Growth in non-banking financial companies’ (NBFC) assets under management (AUM) is likely to recover to about 7-9% in FY22 from a flattish performance in FY21, rating agency Icra said on Wednesday.
Smaller and mid-sized entities with an AUM of under Rs 20,000 crore expect higher growth rate compared to their larger peers.
Growth in non-banking financial companies’ (NBFC) assets under management (AUM) is likely to recover to about 7-9% in FY22 from a flattish performance in FY21, rating agency Icra said on Wednesday. In order to achieve this rate of growth, they will have to raise Rs 1.9-2.2 lakh crore, in addition to refinancing existing lines. The rating agency carried out a survey across non-banks, involving about 60 entities, together accounting for over 50% of the sectoral AUM and about 23 investors. The survey revealed that more housing finance companies (HFCs) expect growth of over 10% as compared to NBFCs. Also, smaller and mid-sized entities with an AUM of under Rs 20,000 crore expect higher growth rate compared to their larger peers. However, investors have a relatively muted growth outlook.
A M Karthik, vice president and sector head – financial sector ratings, Icra, said that growth in FY22 is likely to be driven by the improvement in demand from all the key target segments. Some of the key segments which would bolster growth include gold loans, home loans, personal credit, rural finance and microfinance. Growth in the vehicle finance and business loans segments, which are closely linked to economic activity, are expected to take longer to register a reasonable revival.
Non-bank exposures to commercial real estate and other large corporate or wholesale exposures are expected to register a decline even in FY22 after the decline of about 15% in FY20 and a 10% expected contraction in FY21. “As per the survey, majority (~70%) of issuers and investors do not expect co-lending to account for less than 10% of non-bank AUM over the next two-three years. Access to adequate funding, therefore, would remain critical for the sector to register a sustained improvement in growth,” Karthik said.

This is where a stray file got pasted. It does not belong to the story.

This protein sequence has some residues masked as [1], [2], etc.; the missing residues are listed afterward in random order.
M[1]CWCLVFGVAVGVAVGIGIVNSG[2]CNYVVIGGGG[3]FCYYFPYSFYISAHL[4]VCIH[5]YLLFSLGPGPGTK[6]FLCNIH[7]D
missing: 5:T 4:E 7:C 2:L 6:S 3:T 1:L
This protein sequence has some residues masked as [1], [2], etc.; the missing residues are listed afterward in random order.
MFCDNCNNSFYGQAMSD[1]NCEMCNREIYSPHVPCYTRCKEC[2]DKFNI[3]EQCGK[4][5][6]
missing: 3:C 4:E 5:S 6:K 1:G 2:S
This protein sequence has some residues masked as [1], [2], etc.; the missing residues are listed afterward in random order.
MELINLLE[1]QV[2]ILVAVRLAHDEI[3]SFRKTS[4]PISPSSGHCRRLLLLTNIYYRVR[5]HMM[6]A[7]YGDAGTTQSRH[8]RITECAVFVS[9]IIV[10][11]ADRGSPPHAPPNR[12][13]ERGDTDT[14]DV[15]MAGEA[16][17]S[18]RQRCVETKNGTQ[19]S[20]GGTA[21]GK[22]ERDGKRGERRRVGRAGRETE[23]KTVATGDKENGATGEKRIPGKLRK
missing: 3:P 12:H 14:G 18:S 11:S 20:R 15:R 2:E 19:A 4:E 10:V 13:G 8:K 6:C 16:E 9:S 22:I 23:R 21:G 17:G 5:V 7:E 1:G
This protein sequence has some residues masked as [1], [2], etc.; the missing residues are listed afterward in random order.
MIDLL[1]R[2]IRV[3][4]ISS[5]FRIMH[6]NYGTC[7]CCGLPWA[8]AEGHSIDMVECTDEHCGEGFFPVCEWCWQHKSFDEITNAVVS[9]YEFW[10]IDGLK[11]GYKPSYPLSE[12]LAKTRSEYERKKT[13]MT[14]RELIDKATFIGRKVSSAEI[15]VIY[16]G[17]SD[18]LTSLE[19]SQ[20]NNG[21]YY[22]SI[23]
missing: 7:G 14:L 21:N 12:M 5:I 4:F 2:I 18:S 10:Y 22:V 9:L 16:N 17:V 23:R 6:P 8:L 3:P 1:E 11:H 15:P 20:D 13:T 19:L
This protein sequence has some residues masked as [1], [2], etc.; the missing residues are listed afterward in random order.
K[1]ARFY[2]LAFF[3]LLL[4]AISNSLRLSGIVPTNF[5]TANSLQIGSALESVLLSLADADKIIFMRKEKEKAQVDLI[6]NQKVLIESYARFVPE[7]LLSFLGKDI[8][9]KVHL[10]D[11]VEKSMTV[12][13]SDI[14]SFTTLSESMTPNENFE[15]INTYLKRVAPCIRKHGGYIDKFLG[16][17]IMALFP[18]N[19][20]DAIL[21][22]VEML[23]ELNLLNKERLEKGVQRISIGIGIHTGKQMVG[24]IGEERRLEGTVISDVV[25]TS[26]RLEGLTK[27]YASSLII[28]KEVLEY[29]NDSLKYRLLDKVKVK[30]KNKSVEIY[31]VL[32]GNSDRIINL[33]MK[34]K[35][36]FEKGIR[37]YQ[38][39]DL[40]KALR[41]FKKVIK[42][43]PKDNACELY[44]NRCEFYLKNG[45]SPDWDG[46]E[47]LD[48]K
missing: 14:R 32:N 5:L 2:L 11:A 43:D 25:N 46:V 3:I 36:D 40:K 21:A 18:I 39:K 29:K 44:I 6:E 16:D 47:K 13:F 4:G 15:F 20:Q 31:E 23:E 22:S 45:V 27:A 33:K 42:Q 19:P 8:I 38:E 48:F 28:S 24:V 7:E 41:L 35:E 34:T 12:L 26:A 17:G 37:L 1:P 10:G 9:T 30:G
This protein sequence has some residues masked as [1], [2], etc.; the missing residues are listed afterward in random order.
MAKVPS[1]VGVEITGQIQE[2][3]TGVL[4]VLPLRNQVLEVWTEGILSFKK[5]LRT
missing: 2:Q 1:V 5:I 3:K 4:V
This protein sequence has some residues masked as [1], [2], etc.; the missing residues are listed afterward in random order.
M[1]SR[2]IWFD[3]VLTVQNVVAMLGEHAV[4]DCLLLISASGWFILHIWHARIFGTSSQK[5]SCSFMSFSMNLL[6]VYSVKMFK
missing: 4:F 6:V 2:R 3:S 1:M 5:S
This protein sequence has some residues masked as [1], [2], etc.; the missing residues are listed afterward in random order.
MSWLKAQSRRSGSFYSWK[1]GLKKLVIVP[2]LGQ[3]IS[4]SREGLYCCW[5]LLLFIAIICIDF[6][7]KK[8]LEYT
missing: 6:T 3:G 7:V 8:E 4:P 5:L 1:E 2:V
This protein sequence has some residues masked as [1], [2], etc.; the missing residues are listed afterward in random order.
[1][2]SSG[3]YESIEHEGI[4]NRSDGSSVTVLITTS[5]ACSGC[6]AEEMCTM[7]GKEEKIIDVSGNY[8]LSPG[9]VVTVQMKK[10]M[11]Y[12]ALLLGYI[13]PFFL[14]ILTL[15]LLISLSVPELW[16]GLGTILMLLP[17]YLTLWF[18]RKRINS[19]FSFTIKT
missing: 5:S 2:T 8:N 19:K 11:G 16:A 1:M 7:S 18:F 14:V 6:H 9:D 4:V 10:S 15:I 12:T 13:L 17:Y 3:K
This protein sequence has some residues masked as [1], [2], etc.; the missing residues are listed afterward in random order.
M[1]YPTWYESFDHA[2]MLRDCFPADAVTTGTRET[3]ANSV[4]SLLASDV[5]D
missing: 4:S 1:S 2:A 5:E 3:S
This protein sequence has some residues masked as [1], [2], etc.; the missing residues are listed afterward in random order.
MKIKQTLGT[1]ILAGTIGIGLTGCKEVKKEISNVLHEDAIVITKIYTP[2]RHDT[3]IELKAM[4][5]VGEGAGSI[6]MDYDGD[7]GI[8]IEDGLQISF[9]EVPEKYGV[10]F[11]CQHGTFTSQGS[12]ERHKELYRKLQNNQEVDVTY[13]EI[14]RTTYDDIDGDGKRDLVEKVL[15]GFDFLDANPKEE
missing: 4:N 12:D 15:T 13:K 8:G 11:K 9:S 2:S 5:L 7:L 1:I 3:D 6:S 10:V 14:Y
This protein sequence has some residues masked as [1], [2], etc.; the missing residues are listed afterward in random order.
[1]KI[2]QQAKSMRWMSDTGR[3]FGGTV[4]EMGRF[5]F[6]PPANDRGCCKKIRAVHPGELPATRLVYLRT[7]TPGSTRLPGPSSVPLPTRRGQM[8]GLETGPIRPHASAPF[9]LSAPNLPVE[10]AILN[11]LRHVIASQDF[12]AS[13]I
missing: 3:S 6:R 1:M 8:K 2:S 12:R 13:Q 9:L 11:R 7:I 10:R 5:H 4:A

Growth would be contingent upon the access to adequate funding lines. Incremental bank loans to non-banks, considering their high sectoral exposure to the NBFC segment, remains to be seen and would, in turn, depend on overall bank credit growth. Mutual funds registered some improvement in their exposures to non-banks over the recent past, but their sustainability will be critical. An expected improvement in securitisation volumes in FY22 after the sharp contraction in FY21 and access to funding from other sources, including retail or overseas lenders or investors, would be key for sustainable growth.
Icra expects the slippages from the restructured book (estimated at 4-6% of AUM) to keep NBFC non-performing assets (NPAs) at elevated levels even in FY22 after an increase of up to 200 basis points (bps) in FY21. This is after considering that entities, especially those having retail exposures, would prefer to write off sticky overdues, in view of the provision build-up, adequate earning performance and their comfortable capital structures. Collection efficiency, notwithstanding the improvement since April 2020, remains about 5-15% lower than pre-Covid levels, thereby exerting pressure on their current asset quality.
“While part of the stress could get restructured, slippages would increase in H2FY21. As per the survey, ~90% of the investors expect the NPAs to increase by about 100-200 bps by March 2021 vis-a-vis 40% of the issuers. Further, another 40% of the issuers expect the NPAs to remain stable vis-a-vis March 2020 levels,” Icra said.